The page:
Right-wingers are rising to defend Boeing, bash the NLRB, and blame Obama. But rather than debate retaliation against workers, conservatives want to conjure phantom menaces: bureaucrats micro-managing production, Democrats punishing “Right to Work” states, and union bosses paralyzing job creators.
Check it out.
Update (5/29): It’s now up on Talking Union and ZNet too.
Peeling through all the layers of deception and immorality in Paul Ryan’s Medicare plan requires a modern dayenu:
If he cut taxes further on the rich but didn’t end Medicare, it would have been enough.
If he ended Medicare but didn’t end Medicaid, it would have been enough.
If he ended Medicare and Medicaid but didn’t claim he was protecting them, it would have been enough.
If he claimed he was protecting Medicare and Medicaid but didn’t claim it would boost employment, it would have been enough.
If he claimed it would boost employment but didn’t claim unemployment would fall to 2.8%, it would have been enough.
If he planned to cut taxes for rich people and end Medicare and Medicaid but didn’t call it a deficit reduction plan, it would have been enough.
Alyssa’s post this week on Game of Thrones inspired me to dredge up a 2005 post I wrote on differences between the approaches liberals and conservatives bring to media criticism:
Is the problem what kind of behaviors and images are shown on TV, or what kind of ideology is advanced there? Do we care what the media exposes or what it endorses?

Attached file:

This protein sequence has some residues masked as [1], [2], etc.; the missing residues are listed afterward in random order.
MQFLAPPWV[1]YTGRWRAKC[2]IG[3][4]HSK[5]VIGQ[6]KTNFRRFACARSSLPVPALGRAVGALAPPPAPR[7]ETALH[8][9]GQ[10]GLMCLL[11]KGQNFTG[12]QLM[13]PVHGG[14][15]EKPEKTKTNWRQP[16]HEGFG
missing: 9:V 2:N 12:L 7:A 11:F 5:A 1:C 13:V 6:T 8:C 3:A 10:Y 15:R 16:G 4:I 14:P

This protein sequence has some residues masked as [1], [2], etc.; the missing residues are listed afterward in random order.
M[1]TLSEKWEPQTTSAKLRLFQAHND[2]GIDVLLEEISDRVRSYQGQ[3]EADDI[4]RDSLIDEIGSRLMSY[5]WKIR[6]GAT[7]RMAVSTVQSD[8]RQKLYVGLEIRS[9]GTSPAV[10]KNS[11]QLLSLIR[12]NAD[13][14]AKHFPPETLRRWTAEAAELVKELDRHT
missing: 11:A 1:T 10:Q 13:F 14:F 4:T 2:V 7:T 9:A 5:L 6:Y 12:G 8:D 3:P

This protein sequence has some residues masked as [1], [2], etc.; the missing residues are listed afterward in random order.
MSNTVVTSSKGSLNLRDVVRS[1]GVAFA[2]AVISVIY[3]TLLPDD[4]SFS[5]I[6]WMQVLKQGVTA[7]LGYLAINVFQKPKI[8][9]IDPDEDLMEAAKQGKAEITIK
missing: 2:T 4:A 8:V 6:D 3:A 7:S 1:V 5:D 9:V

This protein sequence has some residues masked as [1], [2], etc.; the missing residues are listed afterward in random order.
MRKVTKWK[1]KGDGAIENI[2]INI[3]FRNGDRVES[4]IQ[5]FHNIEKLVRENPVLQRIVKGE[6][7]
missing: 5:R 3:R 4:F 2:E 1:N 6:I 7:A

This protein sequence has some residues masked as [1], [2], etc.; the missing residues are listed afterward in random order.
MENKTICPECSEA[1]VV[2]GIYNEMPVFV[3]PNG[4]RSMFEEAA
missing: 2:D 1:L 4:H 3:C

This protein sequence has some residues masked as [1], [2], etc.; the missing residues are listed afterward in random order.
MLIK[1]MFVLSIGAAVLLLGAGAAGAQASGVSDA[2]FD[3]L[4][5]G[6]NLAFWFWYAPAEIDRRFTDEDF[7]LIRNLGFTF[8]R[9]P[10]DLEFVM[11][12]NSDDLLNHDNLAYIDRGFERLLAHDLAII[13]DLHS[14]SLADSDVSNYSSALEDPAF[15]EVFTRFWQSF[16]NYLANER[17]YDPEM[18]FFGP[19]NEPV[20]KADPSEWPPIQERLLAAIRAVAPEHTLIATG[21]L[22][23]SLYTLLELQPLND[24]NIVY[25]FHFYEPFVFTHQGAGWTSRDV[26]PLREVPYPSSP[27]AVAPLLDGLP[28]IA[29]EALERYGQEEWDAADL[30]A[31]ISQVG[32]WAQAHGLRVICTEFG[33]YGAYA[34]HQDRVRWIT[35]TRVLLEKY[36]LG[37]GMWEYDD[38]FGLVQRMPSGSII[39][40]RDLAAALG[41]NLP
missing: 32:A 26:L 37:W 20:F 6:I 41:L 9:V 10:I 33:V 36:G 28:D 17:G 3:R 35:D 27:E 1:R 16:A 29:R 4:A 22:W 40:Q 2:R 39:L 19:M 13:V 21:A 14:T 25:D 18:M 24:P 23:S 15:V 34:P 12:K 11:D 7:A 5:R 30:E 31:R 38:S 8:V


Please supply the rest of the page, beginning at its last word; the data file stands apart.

My original post is here. This led Alek to post a thoughtful response in the comments here. I don’t think Alek and I are too far apart on this.
I also want “a simple policy of letting media creators both expose and endorse whatever they want.” I don’t believe in obscenity laws (or the overturned ban on depicting animal cruelty, or libel laws for that matter). That’s why I started the post staking out my disagreement with Rick Santorum’s view that “if it’s legal, it must be right…it must be moral” (and thus if it isn’t moral, it shouldn’t be legal). But we should still talk about the stuff they’re creating, right?
Adam Serwer: “So in the past day, the following things have been happened: The idea that there was outside pressure from the administration to close the case has been shown to have no evidentiary basis, the commission has been exposed as deliberately attempting to damage the administration with this investigation, and Adams’ claim that the Voting Section does not intervene on behalf of white voters has been proven conclusively false. This story should now be over. It won’t be, but it should.”
Eric Alterman:”The Journal editors warned against the “temptation…to settle for a lowest common denominator stimulus, for the sake of bipartisanship.” But this was only the beginning. “The transformed political landscape should also boost other Bush initiatives,” the editors argued. They went on to argue that Bush should use the attacks to demand more offshore oil drilling, greater authority to negotiate free trade agreements, the approval of all of Bush’s nominees to various offices and a whole host of things that had nothing whatever to do with protecting America from terrorism. Meanwhile, eight years later, with a new president, one could find the editors making an almost perfectly contrary argument.”
Chris Hayes: “This all seems eerily familiar. The conversation—if it can be called that—about deficits recalls the national conversation about war in the run-up to the invasion of Iraq. From one day to the next, what was once accepted by the establishment as tolerable—Saddam Hussein—became intolerable, a crisis of such pressing urgency that “serious people” were required to present their ideas about how to deal with it. Once the burden of proof shifted from those who favored war to those who opposed it, the argument was lost.”